Friday, March 23, 2018

Asian insurance M&A collapsed in 2017

The volume of completed insurance M&A deals in Asia fell 42% in 2017, principally due to foreign currency restrictions and regulatory uncertainty in China, according to a new report by Clyde & Co.

The Chinese government’s plans to reduce investment limits for foreign insurers remain on hold, generating further uncertainty in the market and hampering deals.

However, the report highlights the potential for any lifting of China’s supposedly temporary foreign currency restrictions to trigger a release in pent-up demand for capital flows both in and out of the country — which could lead to a flurry of deals in 2018.

“The regulator in China is moving to create a better regulated market that is governed in line with international norms and best practices,” said Michael Cripps, Chongqing-based consultant to Clyde & Co Westlink JLV. “This will benefit policyholders and investors alike and open the door for more transactions once the new rules have bedded in.”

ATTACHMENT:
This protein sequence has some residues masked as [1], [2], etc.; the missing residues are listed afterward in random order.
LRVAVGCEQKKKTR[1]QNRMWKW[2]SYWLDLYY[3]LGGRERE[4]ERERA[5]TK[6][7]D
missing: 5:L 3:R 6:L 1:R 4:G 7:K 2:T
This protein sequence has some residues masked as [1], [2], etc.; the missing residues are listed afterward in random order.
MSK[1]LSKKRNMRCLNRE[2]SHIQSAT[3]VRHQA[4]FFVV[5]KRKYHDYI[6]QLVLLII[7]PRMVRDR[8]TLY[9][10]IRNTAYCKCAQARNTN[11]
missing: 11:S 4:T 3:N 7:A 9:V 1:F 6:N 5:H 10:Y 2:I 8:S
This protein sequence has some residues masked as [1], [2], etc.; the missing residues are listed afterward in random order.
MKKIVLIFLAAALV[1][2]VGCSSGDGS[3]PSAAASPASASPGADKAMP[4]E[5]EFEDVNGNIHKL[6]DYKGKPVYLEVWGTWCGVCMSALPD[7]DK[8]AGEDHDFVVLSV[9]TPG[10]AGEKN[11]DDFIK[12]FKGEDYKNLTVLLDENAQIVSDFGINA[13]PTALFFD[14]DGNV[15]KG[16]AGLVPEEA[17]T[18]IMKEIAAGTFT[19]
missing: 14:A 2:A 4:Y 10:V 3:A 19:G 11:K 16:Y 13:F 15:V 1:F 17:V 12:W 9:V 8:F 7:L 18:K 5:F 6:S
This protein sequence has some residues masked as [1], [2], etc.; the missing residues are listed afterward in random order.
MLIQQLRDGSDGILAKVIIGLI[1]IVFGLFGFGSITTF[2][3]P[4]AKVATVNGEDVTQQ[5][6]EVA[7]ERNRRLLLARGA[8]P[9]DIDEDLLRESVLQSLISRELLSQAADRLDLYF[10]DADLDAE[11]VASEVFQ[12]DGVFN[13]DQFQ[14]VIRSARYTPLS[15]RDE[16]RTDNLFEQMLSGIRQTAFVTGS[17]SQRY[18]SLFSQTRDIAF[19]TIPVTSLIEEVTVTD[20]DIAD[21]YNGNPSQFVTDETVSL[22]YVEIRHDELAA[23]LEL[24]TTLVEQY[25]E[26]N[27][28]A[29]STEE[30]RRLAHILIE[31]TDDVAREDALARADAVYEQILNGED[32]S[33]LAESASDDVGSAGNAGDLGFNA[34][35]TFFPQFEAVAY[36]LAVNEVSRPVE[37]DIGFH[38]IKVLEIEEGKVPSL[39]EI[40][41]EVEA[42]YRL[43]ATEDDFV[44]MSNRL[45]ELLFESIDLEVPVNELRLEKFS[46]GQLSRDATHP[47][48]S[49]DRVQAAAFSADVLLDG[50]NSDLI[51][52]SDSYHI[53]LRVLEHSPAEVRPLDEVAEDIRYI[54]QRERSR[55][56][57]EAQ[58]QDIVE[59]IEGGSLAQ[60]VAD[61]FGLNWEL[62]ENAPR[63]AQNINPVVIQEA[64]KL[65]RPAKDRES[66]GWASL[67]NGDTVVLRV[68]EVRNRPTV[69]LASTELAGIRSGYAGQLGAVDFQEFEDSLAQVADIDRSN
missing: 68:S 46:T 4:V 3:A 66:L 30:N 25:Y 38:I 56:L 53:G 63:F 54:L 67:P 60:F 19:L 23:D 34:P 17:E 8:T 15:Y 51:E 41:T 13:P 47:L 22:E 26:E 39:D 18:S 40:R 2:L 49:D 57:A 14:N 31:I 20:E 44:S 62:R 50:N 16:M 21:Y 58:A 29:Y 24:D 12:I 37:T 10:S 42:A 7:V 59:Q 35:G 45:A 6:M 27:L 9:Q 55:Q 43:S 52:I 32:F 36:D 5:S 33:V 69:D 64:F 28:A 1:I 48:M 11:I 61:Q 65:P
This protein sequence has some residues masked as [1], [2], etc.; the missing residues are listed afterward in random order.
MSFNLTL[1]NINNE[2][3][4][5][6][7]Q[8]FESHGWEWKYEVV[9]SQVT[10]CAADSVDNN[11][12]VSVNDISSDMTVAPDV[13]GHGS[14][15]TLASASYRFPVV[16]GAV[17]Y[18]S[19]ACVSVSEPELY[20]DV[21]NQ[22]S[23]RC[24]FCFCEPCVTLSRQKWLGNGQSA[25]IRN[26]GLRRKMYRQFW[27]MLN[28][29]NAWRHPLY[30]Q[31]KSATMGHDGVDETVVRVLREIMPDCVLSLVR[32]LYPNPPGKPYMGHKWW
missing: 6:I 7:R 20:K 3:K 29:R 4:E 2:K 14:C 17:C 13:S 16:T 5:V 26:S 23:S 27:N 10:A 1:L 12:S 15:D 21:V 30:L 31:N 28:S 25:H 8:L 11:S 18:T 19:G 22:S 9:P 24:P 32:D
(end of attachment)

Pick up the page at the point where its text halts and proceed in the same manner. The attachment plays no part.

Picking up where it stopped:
Globally, there were 350 completed M&A deals in the global insurance sector in 2017, down from 387 the previous year. However, the second half of the year showed an uptick in deals for the first time since 2015.

The number of deals in Asia fell to just 42, down from 72 in 2016.

The report predicts that Japanese acquirers will continue to focus on overseas targets in 2018 while South-East Asia remains on the radar for foreign investors.

Interest in India increased in 2017 after changes in statute and regulation opened up the market to foreign entrants. Further legislative changes expected in April 2018 may accelerate the arrival of international players.


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